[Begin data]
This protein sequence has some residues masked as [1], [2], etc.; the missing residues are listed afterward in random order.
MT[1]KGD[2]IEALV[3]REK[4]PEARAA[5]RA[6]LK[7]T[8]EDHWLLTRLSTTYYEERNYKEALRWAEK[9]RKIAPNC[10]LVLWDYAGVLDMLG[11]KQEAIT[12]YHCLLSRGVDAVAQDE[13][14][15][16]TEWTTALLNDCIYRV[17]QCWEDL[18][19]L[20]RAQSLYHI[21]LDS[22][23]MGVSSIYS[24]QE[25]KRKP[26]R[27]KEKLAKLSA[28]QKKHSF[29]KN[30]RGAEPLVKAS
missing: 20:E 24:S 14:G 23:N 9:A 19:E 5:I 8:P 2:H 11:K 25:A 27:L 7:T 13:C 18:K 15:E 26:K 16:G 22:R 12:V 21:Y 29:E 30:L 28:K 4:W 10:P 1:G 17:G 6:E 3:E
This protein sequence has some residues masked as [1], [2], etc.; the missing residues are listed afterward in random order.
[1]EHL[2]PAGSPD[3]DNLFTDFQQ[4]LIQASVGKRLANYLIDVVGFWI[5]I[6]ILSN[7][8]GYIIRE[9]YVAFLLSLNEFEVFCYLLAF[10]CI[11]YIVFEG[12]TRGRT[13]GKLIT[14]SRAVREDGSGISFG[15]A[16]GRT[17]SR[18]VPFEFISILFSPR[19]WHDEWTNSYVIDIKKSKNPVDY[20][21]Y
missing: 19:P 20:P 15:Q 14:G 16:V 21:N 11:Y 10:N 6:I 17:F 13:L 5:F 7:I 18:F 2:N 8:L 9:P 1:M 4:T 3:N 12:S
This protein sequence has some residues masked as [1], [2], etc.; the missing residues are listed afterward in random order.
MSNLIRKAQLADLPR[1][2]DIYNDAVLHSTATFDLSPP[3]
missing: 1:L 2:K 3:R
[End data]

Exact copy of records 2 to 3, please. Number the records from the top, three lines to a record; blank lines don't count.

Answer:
This protein sequence has some residues masked as [1], [2], etc.; the missing residues are listed afterward in random order.
[1]EHL[2]PAGSPD[3]DNLFTDFQQ[4]LIQASVGKRLANYLIDVVGFWI[5]I[6]ILSN[7][8]GYIIRE[9]YVAFLLSLNEFEVFCYLLAF[10]CI[11]YIVFEG[12]TRGRT[13]GKLIT[14]SRAVREDGSGISFG[15]A[16]GRT[17]SR[18]VPFEFISILFSPR[19]WHDEWTNSYVIDIKKSKNPVDY[20][21]Y
missing: 19:P 20:P 15:Q 14:G 16:V 21:N 11:Y 10:N 6:I 17:F 13:L 5:F 7:I 18:F 2:N 8:L 9:P 1:M 4:T 3:N 12:S
This protein sequence has some residues masked as [1], [2], etc.; the missing residues are listed afterward in random order.
MSNLIRKAQLADLPR[1][2]DIYNDAVLHSTATFDLSPP[3]
missing: 1:L 2:K 3:R